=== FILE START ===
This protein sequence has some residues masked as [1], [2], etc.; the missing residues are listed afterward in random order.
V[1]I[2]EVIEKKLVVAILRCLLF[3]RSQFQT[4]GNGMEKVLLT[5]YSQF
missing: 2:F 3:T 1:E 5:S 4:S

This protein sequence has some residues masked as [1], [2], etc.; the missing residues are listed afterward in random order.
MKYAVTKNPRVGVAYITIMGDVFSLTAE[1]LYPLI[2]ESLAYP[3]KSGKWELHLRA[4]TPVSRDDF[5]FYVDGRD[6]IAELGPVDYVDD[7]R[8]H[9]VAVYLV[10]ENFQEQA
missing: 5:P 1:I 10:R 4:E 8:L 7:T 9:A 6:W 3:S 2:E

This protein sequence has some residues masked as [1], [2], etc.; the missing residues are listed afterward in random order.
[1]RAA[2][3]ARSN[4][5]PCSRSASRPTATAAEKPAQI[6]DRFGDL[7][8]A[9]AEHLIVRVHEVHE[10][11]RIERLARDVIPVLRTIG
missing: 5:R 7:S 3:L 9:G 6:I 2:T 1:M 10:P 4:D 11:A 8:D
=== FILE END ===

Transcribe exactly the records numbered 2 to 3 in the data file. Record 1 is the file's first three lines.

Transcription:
This protein sequence has some residues masked as [1], [2], etc.; the missing residues are listed afterward in random order.
MKYAVTKNPRVGVAYITIMGDVFSLTAE[1]LYPLI[2]ESLAYP[3]KSGKWELHLRA[4]TPVSRDDF[5]FYVDGRD[6]IAELGPVDYVDD[7]R[8]H[9]VAVYLV[10]ENFQEQA
missing: 5:P 1:I 10:R 4:E 8:L 7:T 9:A 6:W 3:S 2:E

This protein sequence has some residues masked as [1], [2], etc.; the missing residues are listed afterward in random order.
[1]RAA[2][3]ARSN[4][5]PCSRSASRPTATAAEKPAQI[6]DRFGDL[7][8]A[9]AEHLIVRVHEVHE[10][11]RIERLARDVIPVLRTIG
missing: 5:R 7:S 3:L 9:G 6:I 2:T 1:M 10:P 4:D 11:A 8:D